Arts of the Americas
The Navajo wove waterproof, striped wool blankets that became known as Chief Blankets and traded them to other tribes. In 1863 the U.S. Army forcibly removed the Navajo from Arizona to Bosque Redondo detention camp in New Mexico and killed the tribe’s churro sheep. Ingenious weavers combined commercial wool with unraveled army blankets to create new designs with colorful details, as seen here. During captivity, weavings became the primary source of income.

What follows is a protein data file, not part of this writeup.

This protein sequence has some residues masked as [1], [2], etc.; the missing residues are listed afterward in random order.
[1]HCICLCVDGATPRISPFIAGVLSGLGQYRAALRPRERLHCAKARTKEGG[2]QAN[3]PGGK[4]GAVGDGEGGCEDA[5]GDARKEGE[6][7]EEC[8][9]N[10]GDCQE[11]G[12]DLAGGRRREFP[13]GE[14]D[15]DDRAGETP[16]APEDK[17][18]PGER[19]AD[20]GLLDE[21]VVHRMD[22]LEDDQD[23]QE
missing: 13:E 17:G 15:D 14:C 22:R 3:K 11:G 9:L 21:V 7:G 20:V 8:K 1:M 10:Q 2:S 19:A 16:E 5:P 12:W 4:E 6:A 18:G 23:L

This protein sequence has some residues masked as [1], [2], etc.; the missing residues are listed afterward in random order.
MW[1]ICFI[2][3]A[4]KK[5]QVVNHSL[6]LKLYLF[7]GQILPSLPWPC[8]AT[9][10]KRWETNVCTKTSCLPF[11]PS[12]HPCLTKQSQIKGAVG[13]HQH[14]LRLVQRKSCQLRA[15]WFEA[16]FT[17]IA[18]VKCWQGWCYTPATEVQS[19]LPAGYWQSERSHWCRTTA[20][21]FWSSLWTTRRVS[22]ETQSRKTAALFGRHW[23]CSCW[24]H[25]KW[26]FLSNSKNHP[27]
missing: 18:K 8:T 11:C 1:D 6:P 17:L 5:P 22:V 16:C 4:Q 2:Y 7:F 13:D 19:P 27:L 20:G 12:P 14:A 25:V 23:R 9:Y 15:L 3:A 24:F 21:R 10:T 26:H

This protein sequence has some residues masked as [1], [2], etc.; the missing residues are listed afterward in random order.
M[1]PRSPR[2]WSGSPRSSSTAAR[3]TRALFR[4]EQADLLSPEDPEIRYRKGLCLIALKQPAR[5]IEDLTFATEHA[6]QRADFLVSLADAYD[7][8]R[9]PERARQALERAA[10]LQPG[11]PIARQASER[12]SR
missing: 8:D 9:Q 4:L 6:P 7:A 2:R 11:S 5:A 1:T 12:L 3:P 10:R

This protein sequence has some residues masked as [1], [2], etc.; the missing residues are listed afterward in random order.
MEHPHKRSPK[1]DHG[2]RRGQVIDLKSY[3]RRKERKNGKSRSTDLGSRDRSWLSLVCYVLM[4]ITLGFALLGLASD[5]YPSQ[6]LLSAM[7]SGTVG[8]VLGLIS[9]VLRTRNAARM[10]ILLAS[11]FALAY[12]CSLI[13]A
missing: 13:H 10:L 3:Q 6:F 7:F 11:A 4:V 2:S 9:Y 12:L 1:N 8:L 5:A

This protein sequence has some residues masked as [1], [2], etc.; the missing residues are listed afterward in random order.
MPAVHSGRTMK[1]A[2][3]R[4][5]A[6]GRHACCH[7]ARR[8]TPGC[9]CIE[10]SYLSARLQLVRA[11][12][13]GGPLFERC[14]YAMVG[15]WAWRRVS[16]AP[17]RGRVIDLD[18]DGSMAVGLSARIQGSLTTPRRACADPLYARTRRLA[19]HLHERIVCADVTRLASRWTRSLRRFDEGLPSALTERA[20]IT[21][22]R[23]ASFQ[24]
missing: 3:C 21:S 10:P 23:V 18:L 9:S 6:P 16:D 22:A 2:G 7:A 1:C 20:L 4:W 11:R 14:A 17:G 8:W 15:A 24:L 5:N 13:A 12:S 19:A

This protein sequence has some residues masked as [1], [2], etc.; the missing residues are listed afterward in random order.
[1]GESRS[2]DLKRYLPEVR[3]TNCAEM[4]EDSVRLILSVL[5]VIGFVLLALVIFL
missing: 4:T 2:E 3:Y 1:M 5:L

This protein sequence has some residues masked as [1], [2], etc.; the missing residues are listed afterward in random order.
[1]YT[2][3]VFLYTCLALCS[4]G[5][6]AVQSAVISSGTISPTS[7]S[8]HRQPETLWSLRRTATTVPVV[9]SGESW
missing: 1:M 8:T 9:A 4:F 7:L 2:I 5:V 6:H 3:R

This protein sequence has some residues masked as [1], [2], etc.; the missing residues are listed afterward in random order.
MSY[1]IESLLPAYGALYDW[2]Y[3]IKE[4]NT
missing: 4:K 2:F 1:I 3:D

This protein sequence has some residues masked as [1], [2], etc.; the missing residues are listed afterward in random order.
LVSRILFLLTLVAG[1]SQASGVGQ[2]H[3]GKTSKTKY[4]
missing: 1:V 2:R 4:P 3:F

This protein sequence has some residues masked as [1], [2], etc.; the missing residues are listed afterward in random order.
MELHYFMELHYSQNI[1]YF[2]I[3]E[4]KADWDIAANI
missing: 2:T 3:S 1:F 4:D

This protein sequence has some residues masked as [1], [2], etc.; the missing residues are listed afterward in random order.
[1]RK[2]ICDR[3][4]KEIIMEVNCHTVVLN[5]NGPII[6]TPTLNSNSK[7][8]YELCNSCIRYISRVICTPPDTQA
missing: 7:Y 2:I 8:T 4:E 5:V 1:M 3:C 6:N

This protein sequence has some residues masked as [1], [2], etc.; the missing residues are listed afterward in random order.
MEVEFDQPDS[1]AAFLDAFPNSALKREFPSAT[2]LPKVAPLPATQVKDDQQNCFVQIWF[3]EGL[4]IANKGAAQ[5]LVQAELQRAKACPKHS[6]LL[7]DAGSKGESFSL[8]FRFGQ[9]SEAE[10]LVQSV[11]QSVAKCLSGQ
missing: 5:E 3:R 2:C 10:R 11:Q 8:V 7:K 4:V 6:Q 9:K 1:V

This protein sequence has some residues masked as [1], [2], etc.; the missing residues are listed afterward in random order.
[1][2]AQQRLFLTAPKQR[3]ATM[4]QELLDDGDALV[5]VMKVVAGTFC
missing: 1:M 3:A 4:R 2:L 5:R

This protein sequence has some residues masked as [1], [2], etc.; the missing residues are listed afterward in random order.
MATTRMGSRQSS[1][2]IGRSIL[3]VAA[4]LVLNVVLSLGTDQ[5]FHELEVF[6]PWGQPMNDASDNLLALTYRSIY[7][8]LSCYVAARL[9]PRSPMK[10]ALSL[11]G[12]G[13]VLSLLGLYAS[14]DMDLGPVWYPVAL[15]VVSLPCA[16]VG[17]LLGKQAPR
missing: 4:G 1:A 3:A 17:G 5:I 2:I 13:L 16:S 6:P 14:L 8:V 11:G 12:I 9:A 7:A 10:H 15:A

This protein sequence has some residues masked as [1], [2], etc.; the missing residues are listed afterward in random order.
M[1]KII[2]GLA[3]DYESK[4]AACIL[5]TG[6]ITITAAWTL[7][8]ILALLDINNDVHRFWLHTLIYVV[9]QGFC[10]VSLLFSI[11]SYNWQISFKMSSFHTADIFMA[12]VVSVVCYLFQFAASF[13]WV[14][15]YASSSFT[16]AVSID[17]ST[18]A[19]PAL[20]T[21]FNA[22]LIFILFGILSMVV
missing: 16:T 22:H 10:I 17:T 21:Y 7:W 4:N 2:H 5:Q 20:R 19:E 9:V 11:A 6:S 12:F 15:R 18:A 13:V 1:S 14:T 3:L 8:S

In 1868 the Navajo returned to their homelands, and weaving flourished with the advent of the railroad and the establishment of trading posts.
Henry L. Batterman Fund and the Frank Sherman Benson Fund
This item is not on view
Navajo. Chief's Blanket, 1875-1880. Wool, dye, 43 x 56in. (109.2 x 142.2cm). Brooklyn Museum, Henry L. Batterman Fund and the Frank Sherman Benson Fund, 50.67.45. Creative Commons-BY (Photo: Brooklyn Museum, 50.67.45_PS5.jpg)
overall, 50.67.45_PS5.jpg. Brooklyn Museum photograph, 2013
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